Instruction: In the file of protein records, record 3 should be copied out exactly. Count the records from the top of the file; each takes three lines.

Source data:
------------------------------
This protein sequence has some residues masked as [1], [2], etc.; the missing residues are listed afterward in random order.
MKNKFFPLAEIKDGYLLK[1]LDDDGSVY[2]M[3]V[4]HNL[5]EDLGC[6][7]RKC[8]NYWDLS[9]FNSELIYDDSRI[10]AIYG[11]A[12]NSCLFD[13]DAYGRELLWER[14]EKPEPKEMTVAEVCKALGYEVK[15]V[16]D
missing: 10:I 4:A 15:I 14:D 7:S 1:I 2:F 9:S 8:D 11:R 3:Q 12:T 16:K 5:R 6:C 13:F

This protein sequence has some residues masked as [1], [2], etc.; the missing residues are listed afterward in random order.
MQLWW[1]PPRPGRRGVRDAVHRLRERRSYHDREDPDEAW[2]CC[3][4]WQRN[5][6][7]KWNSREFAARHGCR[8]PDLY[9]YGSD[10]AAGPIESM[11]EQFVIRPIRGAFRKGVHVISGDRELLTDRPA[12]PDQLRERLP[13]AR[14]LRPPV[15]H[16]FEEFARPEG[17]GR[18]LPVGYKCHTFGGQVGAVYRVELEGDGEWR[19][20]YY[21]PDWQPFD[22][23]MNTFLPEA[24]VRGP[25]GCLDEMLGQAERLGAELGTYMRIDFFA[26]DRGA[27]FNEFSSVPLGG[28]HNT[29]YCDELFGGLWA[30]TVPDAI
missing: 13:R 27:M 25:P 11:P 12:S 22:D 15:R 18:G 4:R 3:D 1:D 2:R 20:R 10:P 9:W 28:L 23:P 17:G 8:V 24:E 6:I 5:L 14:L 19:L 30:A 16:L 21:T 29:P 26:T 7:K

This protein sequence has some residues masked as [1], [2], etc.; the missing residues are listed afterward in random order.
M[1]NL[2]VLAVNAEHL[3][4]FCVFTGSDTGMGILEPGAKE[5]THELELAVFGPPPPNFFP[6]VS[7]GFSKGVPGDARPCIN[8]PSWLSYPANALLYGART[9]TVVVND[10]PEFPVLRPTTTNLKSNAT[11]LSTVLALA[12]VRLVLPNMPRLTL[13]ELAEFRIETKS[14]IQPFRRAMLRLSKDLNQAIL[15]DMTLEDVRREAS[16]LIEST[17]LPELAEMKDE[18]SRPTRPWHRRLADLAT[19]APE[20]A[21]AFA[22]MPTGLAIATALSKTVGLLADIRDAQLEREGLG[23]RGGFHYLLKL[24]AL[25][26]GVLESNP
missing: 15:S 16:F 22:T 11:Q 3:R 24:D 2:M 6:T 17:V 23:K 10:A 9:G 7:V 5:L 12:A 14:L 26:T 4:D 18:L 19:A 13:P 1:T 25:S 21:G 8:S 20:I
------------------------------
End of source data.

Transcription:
This protein sequence has some residues masked as [1], [2], etc.; the missing residues are listed afterward in random order.
M[1]NL[2]VLAVNAEHL[3][4]FCVFTGSDTGMGILEPGAKE[5]THELELAVFGPPPPNFFP[6]VS[7]GFSKGVPGDARPCIN[8]PSWLSYPANALLYGART[9]TVVVND[10]PEFPVLRPTTTNLKSNAT[11]LSTVLALA[12]VRLVLPNMPRLTL[13]ELAEFRIETKS[14]IQPFRRAMLRLSKDLNQAIL[15]DMTLEDVRREAS[16]LIEST[17]LPELAEMKDE[18]SRPTRPWHRRLADLAT[19]APE[20]A[21]AFA[22]MPTGLAIATALSKTVGLLADIRDAQLEREGLG[23]RGGFHYLLKL[24]AL[25][26]GVLESNP
missing: 15:S 16:F 22:T 11:Q 3:R 24:D 2:M 6:T 17:V 23:K 10:A 9:G 7:V 5:L 12:A 14:L 26:T 4:D 18:L 19:A 13:P 1:T 25:S 21:G 8:S 20:I